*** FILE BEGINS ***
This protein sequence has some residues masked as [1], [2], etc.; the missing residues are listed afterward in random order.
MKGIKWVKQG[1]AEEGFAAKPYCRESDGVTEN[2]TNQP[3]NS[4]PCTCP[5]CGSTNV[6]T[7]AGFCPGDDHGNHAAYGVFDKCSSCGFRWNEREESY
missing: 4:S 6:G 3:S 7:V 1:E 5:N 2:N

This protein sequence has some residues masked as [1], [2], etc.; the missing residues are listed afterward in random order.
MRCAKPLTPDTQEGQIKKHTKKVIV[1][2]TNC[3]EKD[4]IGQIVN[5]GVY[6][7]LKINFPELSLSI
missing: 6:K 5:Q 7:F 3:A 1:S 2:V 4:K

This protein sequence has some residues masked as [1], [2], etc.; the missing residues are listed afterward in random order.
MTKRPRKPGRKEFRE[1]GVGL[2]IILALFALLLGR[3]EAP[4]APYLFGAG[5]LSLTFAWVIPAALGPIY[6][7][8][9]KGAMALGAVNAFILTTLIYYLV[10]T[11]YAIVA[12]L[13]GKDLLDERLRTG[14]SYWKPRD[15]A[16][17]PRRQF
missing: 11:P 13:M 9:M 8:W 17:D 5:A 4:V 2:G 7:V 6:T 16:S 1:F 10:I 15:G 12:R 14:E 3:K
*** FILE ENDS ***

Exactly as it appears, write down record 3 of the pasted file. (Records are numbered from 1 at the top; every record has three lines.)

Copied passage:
This protein sequence has some residues masked as [1], [2], etc.; the missing residues are listed afterward in random order.
MTKRPRKPGRKEFRE[1]GVGL[2]IILALFALLLGR[3]EAP[4]APYLFGAG[5]LSLTFAWVIPAALGPIY[6][7][8][9]KGAMALGAVNAFILTTLIYYLV[10]T[11]YAIVA[12]L[13]GKDLLDERLRTG[14]SYWKPRD[15]A[16][17]PRRQF
missing: 11:P 13:M 9:M 8:W 17:D 5:A 4:V 2:G 7:V 6:T 16:S 1:F 10:I 15:G 12:R 14:E 3:K